So what can Trump actually do in his first 100 days?
From the moment Donald Trump won the presidential election, people have been wondering what he’ll really do about a large swath of issues, including immigration, health care, abortion, foreign trade, and taxes.
Add student loan debt and college affordability to the list.
Unlike Hillary Clinton, Trump provided little clarity in the campaign about his proposals and thoughts on higher education.
“The best word to describe what he may or may not do is ‘uncertainty’,” said David Levy, editor of Edvisors, a financial aid and scholarship website.
But there’s one thing we do know: Trump likely won’t be proposing tuition-free higher education for millions of students, an agenda item floated by Clinton that the president-elect opposed.
When the new president takes office in January, here are some higher education issues to keep an eye on, based on his campaign talking points and interviews with college financial aid experts Mark Kantrowitz, Reecy Aresty, and Levy.
▪ Privatization. Kantrowitz said Trump has proposed ending the federal government’s Direct Loan program, replacing it with loans originated by banks and financial institutions. Loan eligibility would be based on a student’s future earnings potential, which raises questions about fairness to students earning degrees linked to relatively lower-income occupations.
▪ Loan repayments. Trump has proposed replacing all federal loan repayment plans with a new income-based plan, Levy said. Under the new plan, the monthly payment would be based on 12.5 percent of a borrower’s discretionary income, with forgiveness of the remaining debt after 15 years of repayments. That’s a slight shift from current policy of payments based on 10 percent of a borrower’s income, and loan forgiveness after about 20 years.
▪ Taking on the watchdogs. Trump has said he would consider cutting or shutting down the U.S. Department of Education, although Kantrowitz said those remarks were made in the context of K-12 education. So, it’s unclear whether any policies would apply to higher education and how.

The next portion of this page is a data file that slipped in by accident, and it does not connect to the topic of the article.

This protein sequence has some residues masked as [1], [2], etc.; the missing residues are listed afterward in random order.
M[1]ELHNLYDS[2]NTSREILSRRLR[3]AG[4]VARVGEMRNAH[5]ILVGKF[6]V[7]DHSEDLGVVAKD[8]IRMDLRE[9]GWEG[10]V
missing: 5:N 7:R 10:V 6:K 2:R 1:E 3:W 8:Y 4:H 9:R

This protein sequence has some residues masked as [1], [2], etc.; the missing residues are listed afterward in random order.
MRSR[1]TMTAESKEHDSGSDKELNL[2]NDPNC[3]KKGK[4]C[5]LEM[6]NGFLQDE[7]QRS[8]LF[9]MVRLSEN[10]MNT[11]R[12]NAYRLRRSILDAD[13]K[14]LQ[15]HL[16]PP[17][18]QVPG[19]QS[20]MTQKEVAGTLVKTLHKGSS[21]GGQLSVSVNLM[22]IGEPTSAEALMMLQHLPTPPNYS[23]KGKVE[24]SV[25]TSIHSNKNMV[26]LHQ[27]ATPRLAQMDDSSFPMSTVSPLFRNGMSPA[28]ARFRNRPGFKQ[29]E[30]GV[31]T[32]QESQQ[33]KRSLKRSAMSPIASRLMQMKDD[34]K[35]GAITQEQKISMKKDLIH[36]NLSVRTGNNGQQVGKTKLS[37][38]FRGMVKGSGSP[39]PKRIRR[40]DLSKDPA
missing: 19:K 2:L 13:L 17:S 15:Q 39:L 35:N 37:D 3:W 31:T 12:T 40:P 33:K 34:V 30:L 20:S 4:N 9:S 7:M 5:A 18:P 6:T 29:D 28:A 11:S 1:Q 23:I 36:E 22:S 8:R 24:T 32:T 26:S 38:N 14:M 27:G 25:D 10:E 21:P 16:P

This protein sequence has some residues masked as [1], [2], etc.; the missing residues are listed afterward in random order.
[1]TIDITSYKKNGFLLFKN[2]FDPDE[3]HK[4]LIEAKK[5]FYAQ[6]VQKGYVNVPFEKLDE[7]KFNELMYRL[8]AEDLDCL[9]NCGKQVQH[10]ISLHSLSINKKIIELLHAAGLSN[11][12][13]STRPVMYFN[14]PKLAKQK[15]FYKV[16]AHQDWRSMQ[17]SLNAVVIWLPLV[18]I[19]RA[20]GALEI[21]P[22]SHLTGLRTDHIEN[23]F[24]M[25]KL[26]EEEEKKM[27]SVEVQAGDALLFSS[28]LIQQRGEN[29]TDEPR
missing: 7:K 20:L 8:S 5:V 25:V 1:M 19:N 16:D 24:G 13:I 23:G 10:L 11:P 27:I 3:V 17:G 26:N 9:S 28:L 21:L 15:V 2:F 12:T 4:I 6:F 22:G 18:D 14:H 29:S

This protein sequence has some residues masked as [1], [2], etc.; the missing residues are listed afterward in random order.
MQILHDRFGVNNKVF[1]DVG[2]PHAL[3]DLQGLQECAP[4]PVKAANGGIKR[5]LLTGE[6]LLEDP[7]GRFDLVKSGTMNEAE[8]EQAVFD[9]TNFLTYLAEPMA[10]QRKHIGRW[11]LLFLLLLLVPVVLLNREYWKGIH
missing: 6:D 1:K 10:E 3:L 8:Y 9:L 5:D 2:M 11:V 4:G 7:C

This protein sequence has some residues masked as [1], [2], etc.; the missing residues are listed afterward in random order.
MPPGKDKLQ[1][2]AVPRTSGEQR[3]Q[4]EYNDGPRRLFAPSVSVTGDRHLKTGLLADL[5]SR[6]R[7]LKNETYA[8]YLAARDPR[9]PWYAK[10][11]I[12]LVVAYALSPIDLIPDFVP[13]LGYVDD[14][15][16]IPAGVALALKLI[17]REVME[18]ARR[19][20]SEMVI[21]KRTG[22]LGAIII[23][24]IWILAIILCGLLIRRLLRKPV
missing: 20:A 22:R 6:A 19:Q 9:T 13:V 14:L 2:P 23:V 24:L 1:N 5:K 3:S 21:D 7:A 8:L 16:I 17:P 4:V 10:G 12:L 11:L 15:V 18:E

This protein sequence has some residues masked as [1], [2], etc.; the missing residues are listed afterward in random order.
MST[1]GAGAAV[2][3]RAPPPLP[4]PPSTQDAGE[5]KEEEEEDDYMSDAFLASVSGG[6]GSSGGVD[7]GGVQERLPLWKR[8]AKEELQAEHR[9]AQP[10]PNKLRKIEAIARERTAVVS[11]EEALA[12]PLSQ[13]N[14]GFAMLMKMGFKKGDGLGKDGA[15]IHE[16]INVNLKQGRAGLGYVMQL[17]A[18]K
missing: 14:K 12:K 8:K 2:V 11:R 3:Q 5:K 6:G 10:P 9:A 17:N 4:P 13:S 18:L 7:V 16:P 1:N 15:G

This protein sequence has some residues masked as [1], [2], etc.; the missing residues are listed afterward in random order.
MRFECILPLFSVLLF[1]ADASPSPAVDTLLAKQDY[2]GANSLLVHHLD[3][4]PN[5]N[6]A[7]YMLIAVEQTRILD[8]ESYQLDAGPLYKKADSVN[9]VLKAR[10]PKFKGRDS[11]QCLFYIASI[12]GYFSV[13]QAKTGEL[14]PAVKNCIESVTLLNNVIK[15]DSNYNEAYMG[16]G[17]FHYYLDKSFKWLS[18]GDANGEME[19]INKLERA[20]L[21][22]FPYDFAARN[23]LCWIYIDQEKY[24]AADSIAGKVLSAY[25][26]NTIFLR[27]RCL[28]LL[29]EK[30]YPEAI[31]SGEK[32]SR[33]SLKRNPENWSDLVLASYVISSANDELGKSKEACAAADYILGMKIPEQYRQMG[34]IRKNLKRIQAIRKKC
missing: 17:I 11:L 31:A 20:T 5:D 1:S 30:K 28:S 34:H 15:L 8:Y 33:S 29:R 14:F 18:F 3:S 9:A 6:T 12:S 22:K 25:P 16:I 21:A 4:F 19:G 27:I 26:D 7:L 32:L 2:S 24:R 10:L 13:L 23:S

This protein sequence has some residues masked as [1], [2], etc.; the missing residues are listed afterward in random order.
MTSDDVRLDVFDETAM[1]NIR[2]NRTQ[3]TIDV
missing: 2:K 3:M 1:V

Experts also wondered if Trump will take on the federal Consumer Financial Protection Bureau, the consumer agency created during the Obama administration that’s largely been responsible for policing predatory student loan servicing companies, credit card issuers, and other businesses that touch college students and families.
▪ Lowering college costs. The president-elect may try to trim college costs by reducing the “administrative bloat” caused by federal regulations and compliance paperwork. Theoretically, those savings could then be passed on to students.
Kantrowitz said Trump has also mentioned the need for colleges to have “more skin in the game” by sharing more of the financial risk of student loan defaults and by requiring schools to spend more of their endowments on students.
Rhetoric aside, Aresty cautioned parents with college-age kids not to get too caught up in post-election policy debates and to focus more on the tasks at hand before the end of 2016 —filling out the Free Application for Federal Student Aid, and taking advantage of investment and tax opportunities that can further reduce college costs.
Perhaps the best hope for families trying to save for college lies with Wall Street. If it views a Trump White House favorably and stock prices continue to crank higher, that would boost the value of the popular state-sponsored 529 college savings plans and other college-focused investments.
Steve Rosen: 816-234-4879